Wautoma, WI
Current Conditions
0:56 AM CST
Partly Cloudy
Temperature
34°F
Dew Point
32°F
Humidity
92%
Wind
SE at 7 mph
Barometer
29.89 in. F
Visibility
4.00 mi.
Sunrise
07:29 a.m.
Sunset
04:22 p.m.
Morning Forecast (7:00am-12:00pm)
Temperatures will range from 32 to 35 degrees with mostly cloudy skies. Winds will remain steady around 10 miles per hour from the southeast. No precipitation is expected.
7-Day Forecast
Monday
37°F / 32°F
Light Rain/Snow
Tuesday
36°F / 31°F
Light Rain/Snow
Wednesday
33°F / 22°F
Mostly Cloudy
Thursday
31°F / 22°F
Mostly Cloudy
Friday
33°F / 28°F
Mostly Cloudy
Saturday
29°F / 6°F
Partly Cloudy
Sunday
19°F / 6°F
Mostly Cloudy
Detailed Short Term Forecast
Issued at 0:56 AM CST
Monday...Temperatures will range from a high of 37 to a low of 32 degrees with cloudy skies. Winds will range between 10 and 17 miles per hour from the east. 0.26 inches of rain are expected. Less than 1 inch of snow is possible.
This Afternoon ...Temperatures will range from 37 to 32 degrees with cloudy skies. Winds will remain steady around 12 miles per hour from the east. Rain amounts of less than a tenth of an inch are expected. Snow accumulation of less than a half inch is predicted.
This Evening ...Temperatures will range from 32 to 34 degrees with cloudy skies. Winds will remain steady around 12 miles per hour from the east. Rain amounts between a tenth and quarter of an inch are predicted. Snow accumulation of less than a half inch is predicted.
Overnight ...Temperatures will remain steady at 34 degrees with cloudy skies. Winds will range between 11 and 17 miles per hour from the northeast. Rain amounts of less than a tenth of an inch are expected.
Tuesday...Temperatures will range from a high of 36 to a low of 31 degrees with mostly cloudy skies. Winds will range between 8 and 19 miles per hour from the northnorthwest. 0.23 inches of rain are expected. 1.00 inch of snow is expected.

How to tame the wild milk market

June 2, 2014 | 0 comments

At 4:30 p.m. on the last business Friday of each month, dairy farmers across the country have 27 hours to decide whether to insure their milk income in a volatile market.

"Milk prices can double or fall by half in any given year," said Brian Gould, associate professor of agricultural and applied economics at University of Wisconsin-Madison.

He pointed to the 1995 change in the way milk is priced as the culprit that has forced dairy producers to become experts in risk management just to stay solvent. Gould's unique, award-winning website gives them a powerful decision-making tool.

"Add to the mix the Renewable Fuel Standards program that now claims 40 percent of the corn crop for ethanol, and you have big fluctuations in the price of feed as well," he said. A drought in New Zealand can profoundly stimulate the export market for U.S. dairy products, while drought at home raises the cost of feed and other inputs. "A bushel of corn before RFS cost $2.50, but during the drought of 2012, corn rose to $7.70, which made milking cows a lot more expensive."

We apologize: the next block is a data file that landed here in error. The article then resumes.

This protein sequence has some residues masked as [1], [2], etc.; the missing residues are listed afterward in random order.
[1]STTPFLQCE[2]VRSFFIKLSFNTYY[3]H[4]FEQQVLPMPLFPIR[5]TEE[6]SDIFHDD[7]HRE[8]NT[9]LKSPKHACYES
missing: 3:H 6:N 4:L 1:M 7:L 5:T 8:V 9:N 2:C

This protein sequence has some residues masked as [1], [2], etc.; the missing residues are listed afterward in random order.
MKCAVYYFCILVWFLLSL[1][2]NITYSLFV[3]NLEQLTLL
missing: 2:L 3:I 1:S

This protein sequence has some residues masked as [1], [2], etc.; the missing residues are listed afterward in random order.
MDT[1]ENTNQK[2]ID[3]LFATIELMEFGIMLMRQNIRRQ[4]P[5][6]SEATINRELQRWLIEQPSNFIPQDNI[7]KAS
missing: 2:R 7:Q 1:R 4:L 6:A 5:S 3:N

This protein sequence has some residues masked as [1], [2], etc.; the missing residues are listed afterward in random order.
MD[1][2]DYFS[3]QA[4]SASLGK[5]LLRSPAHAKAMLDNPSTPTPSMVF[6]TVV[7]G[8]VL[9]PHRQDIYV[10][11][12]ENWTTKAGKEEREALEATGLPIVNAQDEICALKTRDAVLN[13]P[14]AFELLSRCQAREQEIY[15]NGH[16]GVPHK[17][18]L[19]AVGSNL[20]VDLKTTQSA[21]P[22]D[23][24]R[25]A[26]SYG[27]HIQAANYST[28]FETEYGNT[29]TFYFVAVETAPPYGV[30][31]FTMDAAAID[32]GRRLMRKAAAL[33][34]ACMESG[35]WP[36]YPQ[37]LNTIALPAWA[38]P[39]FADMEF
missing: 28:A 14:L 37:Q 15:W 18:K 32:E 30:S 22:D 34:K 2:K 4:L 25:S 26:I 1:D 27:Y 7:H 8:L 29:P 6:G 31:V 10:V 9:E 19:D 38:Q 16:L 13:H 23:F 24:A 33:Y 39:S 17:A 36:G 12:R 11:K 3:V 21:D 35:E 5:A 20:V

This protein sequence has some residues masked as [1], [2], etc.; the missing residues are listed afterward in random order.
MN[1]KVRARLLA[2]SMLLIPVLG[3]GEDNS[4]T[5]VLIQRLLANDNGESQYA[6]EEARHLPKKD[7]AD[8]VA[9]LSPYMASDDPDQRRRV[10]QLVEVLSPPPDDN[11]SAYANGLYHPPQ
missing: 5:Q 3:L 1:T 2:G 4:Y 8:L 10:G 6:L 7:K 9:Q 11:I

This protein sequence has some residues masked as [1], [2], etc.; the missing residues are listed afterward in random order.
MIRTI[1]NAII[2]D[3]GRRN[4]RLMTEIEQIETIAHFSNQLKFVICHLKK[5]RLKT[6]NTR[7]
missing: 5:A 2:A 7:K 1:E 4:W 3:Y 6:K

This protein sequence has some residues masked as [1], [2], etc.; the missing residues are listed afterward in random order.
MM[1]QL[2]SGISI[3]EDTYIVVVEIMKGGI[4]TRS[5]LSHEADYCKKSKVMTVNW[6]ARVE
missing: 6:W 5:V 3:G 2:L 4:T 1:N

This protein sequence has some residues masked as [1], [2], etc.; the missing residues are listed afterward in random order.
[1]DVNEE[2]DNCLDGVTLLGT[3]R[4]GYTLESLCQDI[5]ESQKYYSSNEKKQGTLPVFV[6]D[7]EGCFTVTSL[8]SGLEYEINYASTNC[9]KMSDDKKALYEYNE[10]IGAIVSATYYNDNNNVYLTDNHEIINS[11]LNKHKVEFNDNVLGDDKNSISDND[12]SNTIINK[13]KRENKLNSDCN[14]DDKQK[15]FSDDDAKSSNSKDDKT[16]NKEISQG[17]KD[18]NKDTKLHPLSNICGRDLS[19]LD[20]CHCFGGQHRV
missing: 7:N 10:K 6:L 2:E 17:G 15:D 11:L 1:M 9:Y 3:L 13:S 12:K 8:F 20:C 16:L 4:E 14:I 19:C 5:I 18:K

In 2008, the USDA Risk Management Agency responded to price volatility with a new type of insurance to help dairy farmers protect their bottom line: the Livestock Gross Margin for Dairy (or LGM Dairy) program.

Knowing how complex a set of variables would be in play to administer such a program, Gould and his colleague, Victor Cabrera, set out to help both insurers and farmers figure it out.

"In the first years, we ran workshops all over the country for crop insurers, who didn't know how to design policies for this new program," he said. "Now we're helping farmers from Vermont to California."

Gould's website offers daily updates on the futures prices of feed and fluid milk, which are used to determine LGM-Dairy insurance premiums. A web-based decision tool lets operators estimate future dairy income, feed costs and insurance premiums under alternative insurance deductible levels. It's also a boon for insurers.

"Without the LGM Dairy website, we would be in the dark ages," said insurance agent Ronald Mortensen."We use the calculator designed and maintained by Dr. Gould extensively to show producers what the estimated premium will be for LGM Dairy. I also use the website to review and test past performance of the LGM product. Our customers, the dairymen, use the calculator to estimate premiums and also estimate potential indemnities due them."

Another agent commented that the website "actually allows agents and clients real insight into how milk margin can be managed."

Gould's LGM Dairy Analyzer is unique in the country and is used nationwide each month. In 2012, his Understanding Dairy Markets website won the Outstanding Electronic Media Education award from the Agricultural and Applied Economics Association.

"We're the go-to site in the country for dairy producers who need a few extra weeks to analyze the terms of contracts before deciding whether and how much insurance to purchase," Gould said.

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